A short and informative article about the effect that social media plays in how young women see themselves. It is not groundbreaking research, but a useful reminder in our modern day Internet world that we need to be aware of the social pressures being placed on teenagers.
Dove has created a 'Confident Me' teaching resource pack. You can download all five lessons (recommended), however if time does not permit, there is also a single session workshop available. These workshops aim to (and rather successfully achieve) increased self esteem and positive body image.
A succinct yet effective guide about how, as schools, we help project the notion of positive body image. It includes a section on how schools can interact with families to help continue the posit its at home.
A fantastic lesson plan, complete with links to resources, using poetry as a platform to promote positive body image. As suggested in the guidelines, many pupils will tend to focus on their flaws so you must be prepared for that and work to make the focus fun and positive - try the activity for yourself and share with the class. Even if you are not talented in poetry, the class will appreciate your effort and it may even help them breakdown some of their own barriers.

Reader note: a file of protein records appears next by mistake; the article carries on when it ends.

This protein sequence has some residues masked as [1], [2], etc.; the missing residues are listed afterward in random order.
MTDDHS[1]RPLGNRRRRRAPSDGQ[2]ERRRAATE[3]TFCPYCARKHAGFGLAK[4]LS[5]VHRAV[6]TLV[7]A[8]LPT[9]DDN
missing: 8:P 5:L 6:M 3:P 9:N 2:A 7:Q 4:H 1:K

Meaghan Ramsey takes a look at the consequences that young girls face all due to the fact that they don't think they look good enough. She shares surprising statistics, not just about teenagers, but for adult women too. Her advice on how to deliver better body education is key, perhaps easier said than done, but as teachers we need to be able to project positivity to our teenage girls.
BMI (body mass index) is a system that measures someone's height in relation to their weight. There are some flaws in this method, and this eighth-grader clearly tells it how it is. Her answer to this test question is raw and honest, and should get us thinking about the image BMI is projecting on our vulnerable girls.